Before you go
Getting insurance, purchasing the local currency and making an itinerary are all very important when it comes to preparing for a holiday abroad however, as an IBS sufferer there are a few other things you need to do before setting off on a trip.
- Choose your destination carefully
Holidays are meant to give you an opportunity to unwind but with the planning and travel involved, they are often accompanied by a degree of stress too. Stress is a known symptom of IBS which can therefore be exacerbated by a trip away. So, when choosing your destination make sure it’s somewhere that will allow you to feel calm and relaxed. You may wish to visit a big city like Paris or London but, if the crowds or the fast pace of these places will make you feel uptight then it’s probably not the best idea to visit. So, why not opt for a relaxing beach trip or a calming camping trip under the stars instead?
Whilst on holiday it’s lovely to eat and drink in the local restaurants but, if you feel your IBS would benefit from a night off from restaurant food, it’s great to have an alternative. Self-catering apartments will give you another dinner option if your IBS flares up as it allows you to pick the food and drinks that are least likely to exacerbate your symptoms and then you can enjoy them back at your accommodation.
IBS can be made worse by changes to diet which, as we try out all the local food, is a key feature of many holidays. So, before setting off on your next adventure it’s a good idea to do a little research into the local delicacies. As an IBS sufferer this will allow you to find out what you can and cannot eat before you leave for the destination. Preparation is key!
Amongst the shorts, t-shirts and, if it’s a UK holiday, the waterproofs, remember to pack your medication too! Also, ensure that you have enough to last the duration of the trip as you don’t want to find yourself with none left half way through. That’s likely to increase stress further as you’ll have to search the local pharmacies for something suitable.
The treatments you take will depend on your symptoms but, fortunately, we have a range of herbal remedies on hand. For issues such as diarrhea and stomach cramps, you can turn to Silicol Gel as it has a soothing effect on the walls of the intestine which will help to ease these problems.
As for stress and anxiety, you could turn to AvenaCalm which has been traditionally used to help people deal with stress and anxiety.
To minimize your stress levels whilst travelling, make sure you allow plenty of time to get to the airport. With extra time to spare it won’t matter if traffic is slow or if there are any hold ups.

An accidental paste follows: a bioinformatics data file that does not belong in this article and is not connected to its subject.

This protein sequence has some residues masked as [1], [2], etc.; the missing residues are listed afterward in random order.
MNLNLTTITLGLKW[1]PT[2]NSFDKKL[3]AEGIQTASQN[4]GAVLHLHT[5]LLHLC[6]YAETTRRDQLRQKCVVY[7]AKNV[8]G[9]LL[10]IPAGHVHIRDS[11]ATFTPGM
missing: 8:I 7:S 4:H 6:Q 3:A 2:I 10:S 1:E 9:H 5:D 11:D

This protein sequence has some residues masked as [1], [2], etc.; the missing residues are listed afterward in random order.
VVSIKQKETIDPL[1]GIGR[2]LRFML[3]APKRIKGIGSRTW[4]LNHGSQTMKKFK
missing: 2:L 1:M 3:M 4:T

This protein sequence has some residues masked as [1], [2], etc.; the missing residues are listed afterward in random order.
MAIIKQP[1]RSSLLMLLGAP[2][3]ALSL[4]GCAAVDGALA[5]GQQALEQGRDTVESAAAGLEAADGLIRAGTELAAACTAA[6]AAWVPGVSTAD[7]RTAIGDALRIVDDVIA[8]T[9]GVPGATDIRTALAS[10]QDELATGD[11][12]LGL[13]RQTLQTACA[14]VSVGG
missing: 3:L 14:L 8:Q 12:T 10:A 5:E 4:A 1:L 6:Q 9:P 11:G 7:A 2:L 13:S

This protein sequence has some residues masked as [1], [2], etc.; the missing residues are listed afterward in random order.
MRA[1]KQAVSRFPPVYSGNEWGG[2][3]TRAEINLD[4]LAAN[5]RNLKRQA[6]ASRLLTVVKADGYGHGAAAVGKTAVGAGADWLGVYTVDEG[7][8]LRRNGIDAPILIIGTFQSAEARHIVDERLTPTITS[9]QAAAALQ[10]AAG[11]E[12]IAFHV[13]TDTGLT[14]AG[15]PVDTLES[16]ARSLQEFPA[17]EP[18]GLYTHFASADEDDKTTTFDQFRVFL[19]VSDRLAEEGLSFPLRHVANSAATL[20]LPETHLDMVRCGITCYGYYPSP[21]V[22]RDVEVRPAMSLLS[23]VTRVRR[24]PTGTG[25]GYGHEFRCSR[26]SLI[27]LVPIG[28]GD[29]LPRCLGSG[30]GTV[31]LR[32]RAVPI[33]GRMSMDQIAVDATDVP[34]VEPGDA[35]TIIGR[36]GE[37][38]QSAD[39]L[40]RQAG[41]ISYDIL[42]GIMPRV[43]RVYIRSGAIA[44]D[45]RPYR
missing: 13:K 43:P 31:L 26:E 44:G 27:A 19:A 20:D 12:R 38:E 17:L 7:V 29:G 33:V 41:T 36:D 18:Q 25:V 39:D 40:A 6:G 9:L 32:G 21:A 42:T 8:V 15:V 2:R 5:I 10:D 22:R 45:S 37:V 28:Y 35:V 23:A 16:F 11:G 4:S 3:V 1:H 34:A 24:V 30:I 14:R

When booking your plane tickets try to get an aisle seat or, better still, get one that’s close to the toilet. This means you’ll be able to get to the bathroom quickly and whenever you like, plus you won’t feel like you’re disrupting anybody else if you have to get up regularly.
Ensure your carry-on luggage is packed full of medication, a change of clothes, baby wipes and also IBS-friendly snacks such as seeds, oatcakes, rice cakes and nuts. This means that if your main luggage is lost or if there’s a delay in it reaching you, you'll have the essentials to get by.
The air craft’s toilets may be busier immediately after takeoff and just before landing so if you can, work your pit stops around this.
Before setting off on your car journey plan the places you are going to stop for a rest and a toilet break. This should reduce stress a little as you won’t be worrying about where the next toilet is going to be. However, remember to keep some change on hand in case there is a charge.
Service stations do not offer the greatest variety of food so as your IBS symptoms can often be made worse by what you eat, it can be helpful to plan and pack food for your journey. Also, it’s good to have snacks on hand that you know you can tolerate. The likes of fresh fruit and vegetables for example, can aid digestion.
Enjoying your trip
In warm climates staying hydrated is especially important but did you know water could actually help your IBS symptoms as well? As I discussed in my blog ‘Drinks to help IBS’, water can soothe stomach upsets plus it helps with energy levels which, as fatigue is often problematic for IBS sufferers, can prove beneficial.
- Stick to usual meal times
Eating out with your regular schedule or, worse still, missing meals altogether can bring on IBS symptoms such as cramps and bloating. Therefore, if you can try to keep to your usual meals times and ensure you snack regularly in between.
Jam-packed holidays will likely increase stress which, in turn, can worsen IBS symptoms so if you can try to make your itinerary flexible. Why not mix up sight-seeing with more relaxed days in between?
If needed you could also practice some stress management techniques.
Remember though - don’t obsess over your condition, just enjoy your holiday!